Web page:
What is Nonfinancial Retirement Planning?
A Lot of Very Smart People Don’t Know What To Do With Themselves When They Retire
“Nonfinancial retirement planning is the most overlooked part of retirement planning. And there are a lot of people – some very smart people – who don’t know what to do with themselves once they retire.”
With these comments, a successful financial planner put it all into perspective. When most people think about retirement planning, they think of financials. Investment portfolios, budgets, five year plans.
In fact, when the pandemic hit last spring, Google searches on financial planning were up 400%. But those same people are often surprised to learn that, as the saying goes, many folks spend more time planning a vacation than their retirement.
Plan on Living Longer, and Plan How to Spend Your Time
Retirement today can last up to 30 years. Some of us may live well into our eighties or nineties. Thinking through and cultivating options for wisely using that “extra” time is what nonfinancial retirement planning is all about.
That time can be as engaging and productive as any other period of our lives. This may surprise you – Tony Fauci, our nation’s leading infectious disease expert, is 80. So much for the media-driven image of older adults as frail and out-to-pasture. Sometimes even seniors support this stereotype. They say old people are “someone else older than me.” Older people are “they” not “we”.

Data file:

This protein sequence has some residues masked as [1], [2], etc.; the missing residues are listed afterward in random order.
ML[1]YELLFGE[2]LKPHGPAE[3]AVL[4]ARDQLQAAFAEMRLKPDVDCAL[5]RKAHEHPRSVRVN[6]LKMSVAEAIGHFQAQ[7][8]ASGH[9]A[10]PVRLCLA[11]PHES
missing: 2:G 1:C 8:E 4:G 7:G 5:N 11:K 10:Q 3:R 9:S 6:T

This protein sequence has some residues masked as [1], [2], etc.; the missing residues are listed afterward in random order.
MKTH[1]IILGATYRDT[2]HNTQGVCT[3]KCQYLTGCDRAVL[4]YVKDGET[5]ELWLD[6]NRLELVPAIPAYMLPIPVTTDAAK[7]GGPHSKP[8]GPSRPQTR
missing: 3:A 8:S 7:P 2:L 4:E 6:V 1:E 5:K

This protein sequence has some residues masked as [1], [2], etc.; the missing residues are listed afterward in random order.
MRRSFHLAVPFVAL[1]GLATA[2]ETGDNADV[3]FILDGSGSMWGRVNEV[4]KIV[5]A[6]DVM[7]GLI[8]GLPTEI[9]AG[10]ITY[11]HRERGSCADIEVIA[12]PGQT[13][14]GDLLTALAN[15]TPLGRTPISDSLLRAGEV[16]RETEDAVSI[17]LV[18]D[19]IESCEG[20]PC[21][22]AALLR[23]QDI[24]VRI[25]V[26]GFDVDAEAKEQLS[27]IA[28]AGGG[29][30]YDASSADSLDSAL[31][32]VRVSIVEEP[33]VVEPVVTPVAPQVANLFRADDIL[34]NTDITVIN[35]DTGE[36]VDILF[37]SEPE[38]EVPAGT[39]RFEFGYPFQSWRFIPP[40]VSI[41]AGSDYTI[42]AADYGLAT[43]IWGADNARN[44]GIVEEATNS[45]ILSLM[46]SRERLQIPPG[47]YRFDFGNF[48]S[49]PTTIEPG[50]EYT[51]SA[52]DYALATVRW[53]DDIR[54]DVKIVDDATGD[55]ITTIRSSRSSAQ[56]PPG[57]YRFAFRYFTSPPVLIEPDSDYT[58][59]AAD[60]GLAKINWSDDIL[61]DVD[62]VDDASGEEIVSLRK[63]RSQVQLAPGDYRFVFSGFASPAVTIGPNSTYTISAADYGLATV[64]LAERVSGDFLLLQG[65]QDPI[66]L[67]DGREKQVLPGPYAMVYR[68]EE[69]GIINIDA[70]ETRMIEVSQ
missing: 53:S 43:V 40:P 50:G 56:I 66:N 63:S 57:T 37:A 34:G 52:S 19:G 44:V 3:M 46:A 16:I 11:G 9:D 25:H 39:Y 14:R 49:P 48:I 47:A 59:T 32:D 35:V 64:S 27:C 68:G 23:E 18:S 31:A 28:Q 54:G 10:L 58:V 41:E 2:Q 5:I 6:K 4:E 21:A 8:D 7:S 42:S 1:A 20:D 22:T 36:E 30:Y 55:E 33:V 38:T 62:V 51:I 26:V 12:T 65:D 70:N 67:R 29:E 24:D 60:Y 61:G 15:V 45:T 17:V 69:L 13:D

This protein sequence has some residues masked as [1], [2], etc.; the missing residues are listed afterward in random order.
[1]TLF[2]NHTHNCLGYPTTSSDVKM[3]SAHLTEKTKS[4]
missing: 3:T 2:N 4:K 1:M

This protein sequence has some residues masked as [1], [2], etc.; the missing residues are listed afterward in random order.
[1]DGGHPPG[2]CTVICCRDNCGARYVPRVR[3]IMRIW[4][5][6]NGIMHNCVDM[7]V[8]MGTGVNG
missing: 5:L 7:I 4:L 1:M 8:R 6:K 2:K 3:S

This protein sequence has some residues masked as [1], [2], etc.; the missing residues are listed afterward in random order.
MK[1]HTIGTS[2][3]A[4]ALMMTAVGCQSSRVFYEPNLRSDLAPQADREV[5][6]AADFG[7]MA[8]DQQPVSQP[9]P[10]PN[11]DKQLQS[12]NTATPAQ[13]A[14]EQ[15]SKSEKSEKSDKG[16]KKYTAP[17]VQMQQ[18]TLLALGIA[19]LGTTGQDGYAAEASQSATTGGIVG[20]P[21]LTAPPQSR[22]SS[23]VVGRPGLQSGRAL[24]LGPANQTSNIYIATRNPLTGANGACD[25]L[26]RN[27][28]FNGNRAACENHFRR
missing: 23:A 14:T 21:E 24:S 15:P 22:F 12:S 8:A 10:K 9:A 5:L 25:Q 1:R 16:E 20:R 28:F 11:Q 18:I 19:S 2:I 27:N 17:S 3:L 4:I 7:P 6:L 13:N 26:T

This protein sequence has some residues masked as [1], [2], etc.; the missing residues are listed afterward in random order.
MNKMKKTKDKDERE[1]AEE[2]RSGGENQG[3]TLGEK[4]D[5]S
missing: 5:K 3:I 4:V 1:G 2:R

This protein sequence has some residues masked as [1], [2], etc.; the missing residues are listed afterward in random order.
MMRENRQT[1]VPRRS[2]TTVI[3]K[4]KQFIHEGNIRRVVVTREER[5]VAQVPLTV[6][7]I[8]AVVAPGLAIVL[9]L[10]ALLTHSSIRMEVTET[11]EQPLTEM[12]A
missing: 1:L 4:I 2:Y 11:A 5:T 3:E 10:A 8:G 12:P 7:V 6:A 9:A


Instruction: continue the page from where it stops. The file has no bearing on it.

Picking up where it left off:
Nonfinancial Retirement Planning is Too Often Ignored
Even given this sector’s exploding growth, many people do almost no post-retirement planning, either financial or nonfinancial. A 2018 report from the Federal Reserve found that a quarter of US adults have no retirement savings or pension plan.
But not all retirees are reaching for the remote – even before the pandemic. Instead, today’s retirees want to be engaged and relevant. Engagement comes from intentionally planning for your next chapter.
Happiness can be planned! 5 Keys to a Successful Retirement Transition:
1- Consider A Second Career
2- Enjoy Life
Have you considered volunteering, for a cause you care about? If you are new to it, how will you find the right fit? Retired boomers who actively volunteer say it helps them meet new, like-minded friends and stay active and engaged.
3- Stay Active
4- Sustain Relationships
5- Build Your Legacy
Intentionally Plan For Your Next Chapter
Retirement is about change. Combining these nonfinancial retirement planning tools can help you make a successful transition from your working career to your next chapter. Engage and invest your time.